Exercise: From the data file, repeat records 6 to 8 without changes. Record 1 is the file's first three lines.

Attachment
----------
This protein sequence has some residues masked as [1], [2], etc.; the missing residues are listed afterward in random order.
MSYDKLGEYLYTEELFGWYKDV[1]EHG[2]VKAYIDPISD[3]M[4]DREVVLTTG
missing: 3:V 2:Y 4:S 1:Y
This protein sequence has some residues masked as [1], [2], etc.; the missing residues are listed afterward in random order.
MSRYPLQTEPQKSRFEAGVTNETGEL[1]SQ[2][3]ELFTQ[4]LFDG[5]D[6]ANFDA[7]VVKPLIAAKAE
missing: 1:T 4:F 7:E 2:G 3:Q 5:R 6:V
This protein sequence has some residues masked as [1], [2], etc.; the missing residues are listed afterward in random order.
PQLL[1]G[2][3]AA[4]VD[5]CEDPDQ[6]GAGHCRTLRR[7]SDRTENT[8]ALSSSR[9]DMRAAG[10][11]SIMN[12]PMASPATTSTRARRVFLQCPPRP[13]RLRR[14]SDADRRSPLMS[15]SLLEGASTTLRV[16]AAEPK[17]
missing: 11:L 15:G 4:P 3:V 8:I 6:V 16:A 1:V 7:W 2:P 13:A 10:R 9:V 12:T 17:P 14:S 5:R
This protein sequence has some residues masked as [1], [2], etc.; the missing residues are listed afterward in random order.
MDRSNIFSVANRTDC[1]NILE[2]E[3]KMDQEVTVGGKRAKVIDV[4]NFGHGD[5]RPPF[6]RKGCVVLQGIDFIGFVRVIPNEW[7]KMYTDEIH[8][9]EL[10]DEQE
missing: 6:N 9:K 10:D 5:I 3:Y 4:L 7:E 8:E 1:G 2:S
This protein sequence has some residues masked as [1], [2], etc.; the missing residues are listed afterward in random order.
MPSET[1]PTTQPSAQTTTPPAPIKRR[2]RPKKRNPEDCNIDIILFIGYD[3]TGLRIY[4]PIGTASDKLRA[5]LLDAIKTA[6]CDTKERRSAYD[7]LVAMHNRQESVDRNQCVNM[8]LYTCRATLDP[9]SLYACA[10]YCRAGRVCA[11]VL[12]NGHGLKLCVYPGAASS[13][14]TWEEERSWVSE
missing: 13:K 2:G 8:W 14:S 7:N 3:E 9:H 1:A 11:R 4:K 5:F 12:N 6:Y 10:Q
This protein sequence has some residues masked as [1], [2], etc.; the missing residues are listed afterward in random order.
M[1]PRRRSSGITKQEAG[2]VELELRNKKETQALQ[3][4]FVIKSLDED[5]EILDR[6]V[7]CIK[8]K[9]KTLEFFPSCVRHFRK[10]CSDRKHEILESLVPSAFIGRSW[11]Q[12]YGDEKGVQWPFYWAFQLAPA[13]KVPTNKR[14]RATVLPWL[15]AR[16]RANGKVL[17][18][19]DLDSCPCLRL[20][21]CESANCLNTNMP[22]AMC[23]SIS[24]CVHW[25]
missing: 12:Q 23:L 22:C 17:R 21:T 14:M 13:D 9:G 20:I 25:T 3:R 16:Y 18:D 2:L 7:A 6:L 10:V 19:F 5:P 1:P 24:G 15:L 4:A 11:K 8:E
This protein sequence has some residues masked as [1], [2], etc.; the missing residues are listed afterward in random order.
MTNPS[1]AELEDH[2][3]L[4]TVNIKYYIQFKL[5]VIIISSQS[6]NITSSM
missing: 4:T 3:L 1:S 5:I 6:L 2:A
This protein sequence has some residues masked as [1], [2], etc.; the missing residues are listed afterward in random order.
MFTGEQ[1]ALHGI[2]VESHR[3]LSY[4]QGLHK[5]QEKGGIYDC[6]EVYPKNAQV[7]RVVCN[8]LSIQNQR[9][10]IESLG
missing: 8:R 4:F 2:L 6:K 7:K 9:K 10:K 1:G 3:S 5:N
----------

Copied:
This protein sequence has some residues masked as [1], [2], etc.; the missing residues are listed afterward in random order.
M[1]PRRRSSGITKQEAG[2]VELELRNKKETQALQ[3][4]FVIKSLDED[5]EILDR[6]V[7]CIK[8]K[9]KTLEFFPSCVRHFRK[10]CSDRKHEILESLVPSAFIGRSW[11]Q[12]YGDEKGVQWPFYWAFQLAPA[13]KVPTNKR[14]RATVLPWL[15]AR[16]RANGKVL[17][18][19]DLDSCPCLRL[20][21]CESANCLNTNMP[22]AMC[23]SIS[24]CVHW[25]
missing: 12:Q 23:L 22:C 17:R 21:T 14:M 13:D 9:G 20:I 25:T 3:R 16:Y 18:D 2:L 7:A 6:L 10:V 19:F 5:P 1:P 24:G 15:L 4:A 11:K 8:E
This protein sequence has some residues masked as [1], [2], etc.; the missing residues are listed afterward in random order.
MTNPS[1]AELEDH[2][3]L[4]TVNIKYYIQFKL[5]VIIISSQS[6]NITSSM
missing: 4:T 3:L 1:S 5:I 6:L 2:A
This protein sequence has some residues masked as [1], [2], etc.; the missing residues are listed afterward in random order.
MFTGEQ[1]ALHGI[2]VESHR[3]LSY[4]QGLHK[5]QEKGGIYDC[6]EVYPKNAQV[7]RVVCN[8]LSIQNQR[9][10]IESLG
missing: 8:R 4:F 2:L 6:K 7:K 9:K 10:K 1:G 3:S 5:N